Posts tagged arc flash
New NFPA 70E standards for 2012 now require five specific pieces of electrical equipment to
have arc flash labels. They are switchboards, panel boards, industrial control panels, meter socket
enclosures and motor control centers. Aimed at improving electrical safety in commercial facilities,
the new standards focus on electrical equipment requiring maintenance while energized. New arc
flash labels must also include additional details. Each label must now indicate nominal system
voltage, arc flash boundary, and at least one of the following: available incident energy and the
corresponding working distance, minimum arc rating of clothing, required level of PPE or highest
hazard/risk category (HRC) for a piece of equipment.
The NFPA (National Fire Protection Association) provides five Hazard Risk Categories (HRC) to
define the level of an arc flash hazard. Each category is given as a single digit, designed to be easily
read by electrical workers from a safe distance, so that they may assess the relative danger of an arc
flash in a given situation and respond accordingly with the proper precautions and arc flash clothing.
Detailed HRC applications are described within the 2012 NFPA 70E standards, but in general, the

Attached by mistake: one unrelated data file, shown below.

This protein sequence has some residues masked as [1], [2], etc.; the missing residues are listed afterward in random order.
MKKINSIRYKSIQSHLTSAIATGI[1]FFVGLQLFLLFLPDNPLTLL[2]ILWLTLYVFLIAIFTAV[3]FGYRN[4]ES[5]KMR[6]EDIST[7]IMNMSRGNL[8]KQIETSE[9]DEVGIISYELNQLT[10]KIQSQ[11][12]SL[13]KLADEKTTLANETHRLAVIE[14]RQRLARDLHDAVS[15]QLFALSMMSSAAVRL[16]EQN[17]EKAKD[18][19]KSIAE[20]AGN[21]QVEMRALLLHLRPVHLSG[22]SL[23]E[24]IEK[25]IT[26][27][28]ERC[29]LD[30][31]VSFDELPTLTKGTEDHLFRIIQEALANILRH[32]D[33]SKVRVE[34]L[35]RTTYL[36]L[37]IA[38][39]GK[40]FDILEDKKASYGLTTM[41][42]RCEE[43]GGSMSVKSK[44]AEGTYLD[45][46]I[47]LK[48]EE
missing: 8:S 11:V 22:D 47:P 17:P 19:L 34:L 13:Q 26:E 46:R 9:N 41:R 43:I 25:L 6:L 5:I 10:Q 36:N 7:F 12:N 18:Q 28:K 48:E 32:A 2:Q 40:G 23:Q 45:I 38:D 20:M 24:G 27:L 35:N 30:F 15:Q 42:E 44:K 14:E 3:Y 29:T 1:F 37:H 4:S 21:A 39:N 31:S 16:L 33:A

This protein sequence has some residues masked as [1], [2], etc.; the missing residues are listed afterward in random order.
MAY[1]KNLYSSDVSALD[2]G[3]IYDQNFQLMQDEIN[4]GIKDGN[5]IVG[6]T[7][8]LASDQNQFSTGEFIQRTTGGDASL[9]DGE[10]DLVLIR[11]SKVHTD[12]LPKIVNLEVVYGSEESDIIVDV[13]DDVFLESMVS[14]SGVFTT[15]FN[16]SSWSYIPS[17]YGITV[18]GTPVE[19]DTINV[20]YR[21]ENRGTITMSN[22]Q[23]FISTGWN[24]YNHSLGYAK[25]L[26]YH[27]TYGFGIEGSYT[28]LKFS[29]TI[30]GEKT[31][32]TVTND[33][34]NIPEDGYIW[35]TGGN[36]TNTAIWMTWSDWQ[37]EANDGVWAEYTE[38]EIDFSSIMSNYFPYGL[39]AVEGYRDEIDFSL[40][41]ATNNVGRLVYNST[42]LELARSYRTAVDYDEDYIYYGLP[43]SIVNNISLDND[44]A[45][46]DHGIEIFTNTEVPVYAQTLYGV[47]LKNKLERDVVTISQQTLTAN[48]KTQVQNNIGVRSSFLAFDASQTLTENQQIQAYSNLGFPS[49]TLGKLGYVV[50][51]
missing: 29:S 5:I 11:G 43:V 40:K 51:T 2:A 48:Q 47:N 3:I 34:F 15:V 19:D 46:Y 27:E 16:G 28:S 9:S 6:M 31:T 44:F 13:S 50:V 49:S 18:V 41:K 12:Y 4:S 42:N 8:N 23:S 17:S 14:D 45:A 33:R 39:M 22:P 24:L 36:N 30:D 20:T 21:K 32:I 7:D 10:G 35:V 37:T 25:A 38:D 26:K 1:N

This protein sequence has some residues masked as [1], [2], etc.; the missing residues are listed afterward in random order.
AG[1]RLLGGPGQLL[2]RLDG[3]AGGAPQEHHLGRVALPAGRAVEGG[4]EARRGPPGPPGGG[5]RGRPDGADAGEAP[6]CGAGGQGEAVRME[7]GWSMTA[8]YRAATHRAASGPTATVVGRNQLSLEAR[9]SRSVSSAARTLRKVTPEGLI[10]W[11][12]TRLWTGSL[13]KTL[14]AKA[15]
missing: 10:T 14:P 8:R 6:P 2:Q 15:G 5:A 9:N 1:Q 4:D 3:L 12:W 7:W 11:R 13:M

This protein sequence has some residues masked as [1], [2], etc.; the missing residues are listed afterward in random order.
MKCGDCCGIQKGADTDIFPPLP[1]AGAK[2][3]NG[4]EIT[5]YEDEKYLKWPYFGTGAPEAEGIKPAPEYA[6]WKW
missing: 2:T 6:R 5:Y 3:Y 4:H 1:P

NFPA defines each HRC as follows. HRC 0 is generally used to describe non-contacting work
on various voltage ranges. HRC 1 describes work in an environment that may possibly produce
available incident energy of 4 cal/cm² to 7 cal/cm². HRC 2 describes work in an environment that
may possibly produce available incident energy of 8 cal/cm² to 24 cal/cm². HRC 3 describes work in
an environment that may possibly produce available incident energy of 25 cal/cm² to 39 cal/cm². And
HRC 4 describes work in an environment that may possibly produce available incident energy of 40
cal/cm² and greater.
An arc flash can release an astonishing amount of energy. To understand just how much energy, we
first have to understand how energy is measured. In arc flash rated clothing, energy is measured in
calories. A calorie is defined as the amount of energy required to raise the temperature of one gram
of water 1°C. A candle’s flame generates 3.5 calories per second. We all know that’s more than
enough to cause a nasty burn. An arc flash that occurs in a 480V system with 20,000 amps of fault
current, and that lasts only 10 cycles at 60Hz (about 1/6 of a second), will release a mind-boggling
400,000 calories of energy! That’s enough energy to vaporize metal! So if you find yourself in a
situation where there is even the possibility that you may be exposed to an arc flash, do yourself a big
favor. Follow all precautions and wear appropriate arc flash rated clothing.